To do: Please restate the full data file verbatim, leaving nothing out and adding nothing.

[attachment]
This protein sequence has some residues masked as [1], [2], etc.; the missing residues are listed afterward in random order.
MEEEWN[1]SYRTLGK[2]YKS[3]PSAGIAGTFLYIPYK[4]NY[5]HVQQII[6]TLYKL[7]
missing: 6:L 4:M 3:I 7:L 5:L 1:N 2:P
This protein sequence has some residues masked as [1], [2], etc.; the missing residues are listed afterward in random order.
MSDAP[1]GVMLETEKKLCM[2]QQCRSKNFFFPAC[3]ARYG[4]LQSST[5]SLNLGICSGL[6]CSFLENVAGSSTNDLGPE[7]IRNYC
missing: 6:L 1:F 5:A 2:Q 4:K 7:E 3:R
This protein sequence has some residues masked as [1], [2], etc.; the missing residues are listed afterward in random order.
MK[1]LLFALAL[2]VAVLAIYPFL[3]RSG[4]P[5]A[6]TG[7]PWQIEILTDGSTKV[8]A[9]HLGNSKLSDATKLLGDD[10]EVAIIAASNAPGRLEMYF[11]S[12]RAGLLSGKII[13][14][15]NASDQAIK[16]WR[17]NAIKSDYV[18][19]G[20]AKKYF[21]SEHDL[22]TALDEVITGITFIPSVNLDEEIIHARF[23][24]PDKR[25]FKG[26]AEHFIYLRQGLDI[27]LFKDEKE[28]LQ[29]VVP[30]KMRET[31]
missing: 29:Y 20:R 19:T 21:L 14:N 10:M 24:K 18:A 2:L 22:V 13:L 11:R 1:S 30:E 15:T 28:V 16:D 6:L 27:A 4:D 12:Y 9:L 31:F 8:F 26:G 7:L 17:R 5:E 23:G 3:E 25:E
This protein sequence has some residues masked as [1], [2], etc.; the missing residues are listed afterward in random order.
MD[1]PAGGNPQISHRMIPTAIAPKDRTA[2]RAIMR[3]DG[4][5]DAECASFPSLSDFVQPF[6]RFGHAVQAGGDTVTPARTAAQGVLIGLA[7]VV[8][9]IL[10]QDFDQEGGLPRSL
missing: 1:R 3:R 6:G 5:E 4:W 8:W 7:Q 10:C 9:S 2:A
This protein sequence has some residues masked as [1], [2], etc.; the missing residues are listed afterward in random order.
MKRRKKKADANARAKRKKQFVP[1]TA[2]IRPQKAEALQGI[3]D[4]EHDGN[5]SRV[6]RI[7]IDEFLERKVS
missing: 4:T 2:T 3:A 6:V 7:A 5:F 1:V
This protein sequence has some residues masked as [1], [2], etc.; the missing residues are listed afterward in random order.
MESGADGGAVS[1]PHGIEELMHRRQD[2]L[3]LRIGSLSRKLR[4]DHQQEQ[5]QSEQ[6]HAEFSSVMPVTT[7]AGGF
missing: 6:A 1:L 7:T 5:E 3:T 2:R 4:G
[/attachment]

This protein sequence has some residues masked as [1], [2], etc.; the missing residues are listed afterward in random order.
MEEEWN[1]SYRTLGK[2]YKS[3]PSAGIAGTFLYIPYK[4]NY[5]HVQQII[6]TLYKL[7]
missing: 6:L 4:M 3:I 7:L 5:L 1:N 2:P
This protein sequence has some residues masked as [1], [2], etc.; the missing residues are listed afterward in random order.
MSDAP[1]GVMLETEKKLCM[2]QQCRSKNFFFPAC[3]ARYG[4]LQSST[5]SLNLGICSGL[6]CSFLENVAGSSTNDLGPE[7]IRNYC
missing: 6:L 1:F 5:A 2:Q 4:K 7:E 3:R
This protein sequence has some residues masked as [1], [2], etc.; the missing residues are listed afterward in random order.
MK[1]LLFALAL[2]VAVLAIYPFL[3]RSG[4]P[5]A[6]TG[7]PWQIEILTDGSTKV[8]A[9]HLGNSKLSDATKLLGDD[10]EVAIIAASNAPGRLEMYF[11]S[12]RAGLLSGKII[13][14][15]NASDQAIK[16]WR[17]NAIKSDYV[18][19]G[20]AKKYF[21]SEHDL[22]TALDEVITGITFIPSVNLDEEIIHARF[23][24]PDKR[25]FKG[26]AEHFIYLRQGLDI[27]LFKDEKE[28]LQ[29]VVP[30]KMRET[31]
missing: 29:Y 20:R 19:T 21:L 14:N 10:M 24:K 18:A 2:L 22:V 13:L 11:R 1:S 30:E 15:T 28:V 16:D 6:L 27:A 4:D 12:Y 9:L 31:F 8:F 26:G 7:L 17:R 5:E 23:G 3:E 25:E
This protein sequence has some residues masked as [1], [2], etc.; the missing residues are listed afterward in random order.
MD[1]PAGGNPQISHRMIPTAIAPKDRTA[2]RAIMR[3]DG[4][5]DAECASFPSLSDFVQPF[6]RFGHAVQAGGDTVTPARTAAQGVLIGLA[7]VV[8][9]IL[10]QDFDQEGGLPRSL
missing: 1:R 3:R 6:G 5:E 4:W 8:W 7:Q 10:C 9:S 2:A
This protein sequence has some residues masked as [1], [2], etc.; the missing residues are listed afterward in random order.
MKRRKKKADANARAKRKKQFVP[1]TA[2]IRPQKAEALQGI[3]D[4]EHDGN[5]SRV[6]RI[7]IDEFLERKVS
missing: 4:T 2:T 3:A 6:V 7:A 5:F 1:V
This protein sequence has some residues masked as [1], [2], etc.; the missing residues are listed afterward in random order.
MESGADGGAVS[1]PHGIEELMHRRQD[2]L[3]LRIGSLSRKLR[4]DHQQEQ[5]QSEQ[6]HAEFSSVMPVTT[7]AGGF
missing: 6:A 1:L 7:T 5:E 3:T 2:R 4:G